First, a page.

May 28, 2014

Ice Packs Lessen Post-op Pain and Narcotic Use

A simple, cost effective ice pack helps to reduce pain following major abdominal surgery and decreases the use of narcotic pain relievers. Those are the findings of a new study lead by Viraj A. Master, MD, PhD, associate professor of urology at the Winship Cancer Institute of Emory University.

The study, published on-line in the Journal of the American College of Surgeons, looked at a group of patients who applied soft ice packs to their incision after major open abdominal surgery compared to patients who did not use an ice pack. The patients who used ice packs reported significantly less pain than those who did not apply ice to their surgical wounds.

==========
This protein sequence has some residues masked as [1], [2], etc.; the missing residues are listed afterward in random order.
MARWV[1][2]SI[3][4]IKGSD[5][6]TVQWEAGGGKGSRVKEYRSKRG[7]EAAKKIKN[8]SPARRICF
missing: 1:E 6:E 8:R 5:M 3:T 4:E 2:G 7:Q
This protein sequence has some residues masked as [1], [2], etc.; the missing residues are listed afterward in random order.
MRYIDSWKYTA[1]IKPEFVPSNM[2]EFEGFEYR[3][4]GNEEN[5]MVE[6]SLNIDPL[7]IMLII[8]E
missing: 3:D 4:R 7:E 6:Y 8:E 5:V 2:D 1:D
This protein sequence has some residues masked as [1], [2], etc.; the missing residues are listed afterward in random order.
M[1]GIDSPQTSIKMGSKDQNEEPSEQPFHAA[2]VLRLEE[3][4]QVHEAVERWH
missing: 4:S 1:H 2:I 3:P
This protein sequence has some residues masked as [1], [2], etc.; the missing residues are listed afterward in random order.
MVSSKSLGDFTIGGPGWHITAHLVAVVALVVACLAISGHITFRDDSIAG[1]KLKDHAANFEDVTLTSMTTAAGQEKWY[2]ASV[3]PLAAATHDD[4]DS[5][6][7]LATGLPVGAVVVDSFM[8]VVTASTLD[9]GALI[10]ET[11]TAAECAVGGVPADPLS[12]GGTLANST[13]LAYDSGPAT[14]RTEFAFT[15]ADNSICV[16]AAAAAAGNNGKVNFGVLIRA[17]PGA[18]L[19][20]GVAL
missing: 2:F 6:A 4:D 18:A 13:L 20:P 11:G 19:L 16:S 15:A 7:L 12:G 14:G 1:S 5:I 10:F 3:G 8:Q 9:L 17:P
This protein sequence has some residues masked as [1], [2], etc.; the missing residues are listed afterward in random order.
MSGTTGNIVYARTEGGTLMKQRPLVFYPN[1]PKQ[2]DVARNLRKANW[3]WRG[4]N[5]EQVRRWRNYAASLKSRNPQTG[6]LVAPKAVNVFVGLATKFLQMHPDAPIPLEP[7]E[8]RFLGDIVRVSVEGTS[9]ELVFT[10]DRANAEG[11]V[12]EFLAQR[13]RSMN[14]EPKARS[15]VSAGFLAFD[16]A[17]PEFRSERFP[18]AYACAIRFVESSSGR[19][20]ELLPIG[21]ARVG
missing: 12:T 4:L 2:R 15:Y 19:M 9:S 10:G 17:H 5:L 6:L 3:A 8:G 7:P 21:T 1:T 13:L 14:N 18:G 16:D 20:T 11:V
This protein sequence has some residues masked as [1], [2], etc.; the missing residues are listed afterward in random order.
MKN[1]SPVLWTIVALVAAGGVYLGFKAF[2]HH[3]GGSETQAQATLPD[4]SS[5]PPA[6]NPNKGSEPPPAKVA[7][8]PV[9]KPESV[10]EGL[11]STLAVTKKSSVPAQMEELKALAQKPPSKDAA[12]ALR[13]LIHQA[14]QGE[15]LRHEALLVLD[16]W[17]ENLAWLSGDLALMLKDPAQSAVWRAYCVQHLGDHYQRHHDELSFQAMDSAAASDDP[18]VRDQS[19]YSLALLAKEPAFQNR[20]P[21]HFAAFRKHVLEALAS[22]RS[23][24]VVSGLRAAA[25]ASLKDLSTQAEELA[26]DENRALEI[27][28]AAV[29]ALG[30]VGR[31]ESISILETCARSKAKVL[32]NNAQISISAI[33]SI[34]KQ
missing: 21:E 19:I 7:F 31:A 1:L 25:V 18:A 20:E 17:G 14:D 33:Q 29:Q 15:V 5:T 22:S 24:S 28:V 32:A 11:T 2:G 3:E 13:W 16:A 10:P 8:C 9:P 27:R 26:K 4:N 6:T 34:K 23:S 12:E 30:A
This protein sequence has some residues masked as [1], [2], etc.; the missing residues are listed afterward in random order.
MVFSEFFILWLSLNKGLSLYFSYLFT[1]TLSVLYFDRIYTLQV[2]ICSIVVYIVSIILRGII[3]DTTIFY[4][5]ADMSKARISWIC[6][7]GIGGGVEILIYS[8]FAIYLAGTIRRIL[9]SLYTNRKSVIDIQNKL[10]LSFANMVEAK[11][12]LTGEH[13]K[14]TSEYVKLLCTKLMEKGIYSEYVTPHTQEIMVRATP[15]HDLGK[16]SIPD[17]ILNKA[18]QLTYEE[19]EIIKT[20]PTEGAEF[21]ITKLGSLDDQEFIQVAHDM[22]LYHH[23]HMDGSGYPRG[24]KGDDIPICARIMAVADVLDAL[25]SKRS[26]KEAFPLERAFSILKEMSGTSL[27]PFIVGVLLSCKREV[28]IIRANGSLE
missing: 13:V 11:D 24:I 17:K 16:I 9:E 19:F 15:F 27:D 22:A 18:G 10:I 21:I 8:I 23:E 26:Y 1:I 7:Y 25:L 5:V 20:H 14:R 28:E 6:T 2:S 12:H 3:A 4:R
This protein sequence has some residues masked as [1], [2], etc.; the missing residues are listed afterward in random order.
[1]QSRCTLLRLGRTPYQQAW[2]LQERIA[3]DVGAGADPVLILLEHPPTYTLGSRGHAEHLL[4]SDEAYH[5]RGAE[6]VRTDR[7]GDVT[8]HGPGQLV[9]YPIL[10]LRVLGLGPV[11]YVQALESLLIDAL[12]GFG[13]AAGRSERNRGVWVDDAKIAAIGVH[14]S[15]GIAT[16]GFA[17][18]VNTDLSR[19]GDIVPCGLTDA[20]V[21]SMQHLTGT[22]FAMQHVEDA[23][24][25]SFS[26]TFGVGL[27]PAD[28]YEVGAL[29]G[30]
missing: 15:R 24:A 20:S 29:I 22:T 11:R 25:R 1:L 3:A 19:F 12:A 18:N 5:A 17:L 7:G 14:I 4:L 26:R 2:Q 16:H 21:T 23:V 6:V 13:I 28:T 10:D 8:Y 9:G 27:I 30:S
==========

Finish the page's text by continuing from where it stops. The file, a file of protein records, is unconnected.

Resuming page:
“An ice pack is easy to use, and is safe and inexpensive,” says Master. “No high-tech devices or costly procedures are involved. If the ice pack becomes too cold, all the patient has to do is remove it.”

While other studies have shown that the application of ice on a surgical wound is safe and effective in reducing pain following surgery, this is the first time investigators have looked at the approach for major abdominal operations. This study represents one of few randomized trials in surgery.

Master’s research colleagues from Winship included surgical oncology colleagues, David A. Kooby, MD, Charles A. Staley, MD, and Shishir K. Maithel, MD.

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